Water System Architectures for Moon and Mars Bases



Journal Title

Journal ISSN

Volume Title


45th International Conference on Environmental Systems


Water systems for human bases on the moon and Mars will recycle multiple sources of wastewater. Systems for both the moon and Mars will also store water to support and backup the recycling system. Most water system requirements, such as number of crew, quantity and quality of water supply, presence of gravity, and surface mission duration of 6 or 18 months, will be similar for the moon and Mars. If the water system fails, a crew on the moon can quickly receive spare parts and supplies or return to Earth, but a crew on Mars cannot. A recycling system on the moon can have a reasonable reliability goal, such as only one unrecoverable failure every five years, if there is enough stored water to allow time for attempted repairs and for the crew to return if repair fails. The water system that has been developed and successfully operated on the International Space Station (ISS) could be used on a moon base. To achieve the same high level of crew safety on Mars without an escape option, either the recycling system must have much higher reliability or enough water must be stored to allow the crew to survive the full duration of the Mars surface mission. A three loop water system architecture that separately recycles condensate, wash water, and urine and flush can improve reliability and reduce cost for a Mars base.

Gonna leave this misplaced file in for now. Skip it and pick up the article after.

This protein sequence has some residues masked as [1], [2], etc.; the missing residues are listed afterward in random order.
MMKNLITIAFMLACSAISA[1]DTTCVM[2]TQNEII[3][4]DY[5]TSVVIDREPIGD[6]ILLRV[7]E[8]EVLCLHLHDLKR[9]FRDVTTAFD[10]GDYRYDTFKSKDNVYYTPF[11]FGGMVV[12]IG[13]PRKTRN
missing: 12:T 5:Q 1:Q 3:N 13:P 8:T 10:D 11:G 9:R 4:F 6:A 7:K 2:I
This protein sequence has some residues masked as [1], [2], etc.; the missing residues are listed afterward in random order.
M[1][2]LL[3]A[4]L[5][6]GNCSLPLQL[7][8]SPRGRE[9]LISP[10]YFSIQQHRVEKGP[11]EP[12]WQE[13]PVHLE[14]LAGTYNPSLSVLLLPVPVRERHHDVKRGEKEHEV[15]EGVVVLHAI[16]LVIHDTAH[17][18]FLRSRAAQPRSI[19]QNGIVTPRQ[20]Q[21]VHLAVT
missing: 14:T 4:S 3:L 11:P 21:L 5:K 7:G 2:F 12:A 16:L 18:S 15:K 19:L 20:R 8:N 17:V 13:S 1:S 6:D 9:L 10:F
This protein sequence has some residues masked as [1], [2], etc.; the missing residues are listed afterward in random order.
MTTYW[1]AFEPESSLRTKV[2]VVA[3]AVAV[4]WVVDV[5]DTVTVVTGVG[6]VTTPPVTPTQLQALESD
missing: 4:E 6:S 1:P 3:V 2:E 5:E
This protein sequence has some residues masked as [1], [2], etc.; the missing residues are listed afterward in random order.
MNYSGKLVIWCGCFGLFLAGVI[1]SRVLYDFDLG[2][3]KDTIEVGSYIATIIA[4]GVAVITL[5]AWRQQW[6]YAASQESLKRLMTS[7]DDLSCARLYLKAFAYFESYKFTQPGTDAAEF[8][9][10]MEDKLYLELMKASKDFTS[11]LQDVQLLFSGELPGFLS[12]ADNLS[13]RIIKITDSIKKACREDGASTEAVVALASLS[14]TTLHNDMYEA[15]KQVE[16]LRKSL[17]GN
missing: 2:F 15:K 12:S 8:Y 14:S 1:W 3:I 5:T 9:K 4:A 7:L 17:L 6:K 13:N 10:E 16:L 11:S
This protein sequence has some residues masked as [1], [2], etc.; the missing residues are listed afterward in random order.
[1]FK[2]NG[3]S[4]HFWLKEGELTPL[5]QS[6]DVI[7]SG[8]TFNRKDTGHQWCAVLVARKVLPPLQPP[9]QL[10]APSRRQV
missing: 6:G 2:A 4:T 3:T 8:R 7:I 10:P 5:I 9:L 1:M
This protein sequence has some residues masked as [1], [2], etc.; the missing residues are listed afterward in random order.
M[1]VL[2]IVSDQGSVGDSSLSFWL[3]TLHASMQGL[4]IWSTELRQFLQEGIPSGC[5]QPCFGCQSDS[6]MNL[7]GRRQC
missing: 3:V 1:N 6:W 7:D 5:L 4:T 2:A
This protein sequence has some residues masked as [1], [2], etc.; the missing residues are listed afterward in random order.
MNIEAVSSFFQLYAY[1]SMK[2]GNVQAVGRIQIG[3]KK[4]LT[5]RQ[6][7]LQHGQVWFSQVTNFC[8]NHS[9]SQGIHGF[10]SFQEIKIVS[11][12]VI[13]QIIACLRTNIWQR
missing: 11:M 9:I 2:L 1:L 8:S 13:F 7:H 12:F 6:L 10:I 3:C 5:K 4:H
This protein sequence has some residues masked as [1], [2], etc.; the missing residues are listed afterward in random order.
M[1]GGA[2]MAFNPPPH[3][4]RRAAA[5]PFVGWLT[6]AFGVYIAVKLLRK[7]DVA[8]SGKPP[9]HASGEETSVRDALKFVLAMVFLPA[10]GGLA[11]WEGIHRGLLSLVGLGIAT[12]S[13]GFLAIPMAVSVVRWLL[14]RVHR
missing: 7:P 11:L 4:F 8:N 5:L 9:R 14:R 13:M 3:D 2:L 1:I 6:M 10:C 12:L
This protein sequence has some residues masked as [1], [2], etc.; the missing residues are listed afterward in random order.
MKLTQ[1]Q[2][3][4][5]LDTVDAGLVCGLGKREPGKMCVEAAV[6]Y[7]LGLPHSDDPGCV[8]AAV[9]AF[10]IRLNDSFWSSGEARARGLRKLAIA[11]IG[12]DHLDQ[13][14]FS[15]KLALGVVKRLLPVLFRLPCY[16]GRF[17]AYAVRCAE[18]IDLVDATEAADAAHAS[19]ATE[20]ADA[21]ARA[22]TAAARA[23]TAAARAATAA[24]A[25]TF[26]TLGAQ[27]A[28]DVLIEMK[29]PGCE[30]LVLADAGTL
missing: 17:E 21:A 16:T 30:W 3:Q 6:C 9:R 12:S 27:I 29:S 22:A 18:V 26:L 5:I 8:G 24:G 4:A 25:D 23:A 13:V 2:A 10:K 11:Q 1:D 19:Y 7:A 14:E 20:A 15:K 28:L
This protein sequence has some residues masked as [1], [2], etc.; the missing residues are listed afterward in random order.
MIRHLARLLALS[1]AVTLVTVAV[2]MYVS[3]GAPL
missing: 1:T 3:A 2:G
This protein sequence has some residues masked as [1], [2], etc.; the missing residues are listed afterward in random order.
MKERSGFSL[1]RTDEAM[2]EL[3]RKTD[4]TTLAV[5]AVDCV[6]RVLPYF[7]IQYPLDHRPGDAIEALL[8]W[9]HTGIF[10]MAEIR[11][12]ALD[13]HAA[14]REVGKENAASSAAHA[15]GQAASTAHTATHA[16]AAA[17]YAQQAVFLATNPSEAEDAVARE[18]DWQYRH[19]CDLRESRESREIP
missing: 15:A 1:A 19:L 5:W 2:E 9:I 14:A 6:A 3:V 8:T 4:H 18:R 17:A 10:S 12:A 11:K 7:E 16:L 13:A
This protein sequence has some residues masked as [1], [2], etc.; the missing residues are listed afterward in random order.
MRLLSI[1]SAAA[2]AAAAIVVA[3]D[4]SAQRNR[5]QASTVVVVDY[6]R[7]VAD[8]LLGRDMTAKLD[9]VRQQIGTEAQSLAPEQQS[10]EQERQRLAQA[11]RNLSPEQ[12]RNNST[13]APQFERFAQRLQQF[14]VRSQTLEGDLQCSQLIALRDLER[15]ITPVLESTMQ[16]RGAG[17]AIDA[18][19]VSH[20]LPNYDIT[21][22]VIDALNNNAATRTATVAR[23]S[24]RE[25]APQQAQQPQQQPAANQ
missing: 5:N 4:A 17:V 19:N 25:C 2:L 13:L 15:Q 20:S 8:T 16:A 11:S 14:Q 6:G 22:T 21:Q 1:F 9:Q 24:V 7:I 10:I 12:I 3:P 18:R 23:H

Bellevue, Washington
Harry W. Jones, NASA Ames Research Center, USA
Edward W. Hodgson, Hamilton Sundstrand Space Systems International (HSSSI), USA
Mark H. Kliss, NASA Ames Research Center, USA
The 45th International Conference on Environmental Systems was held in Bellevue, Washington, USA on 12 July 2015 through 16 July 2015.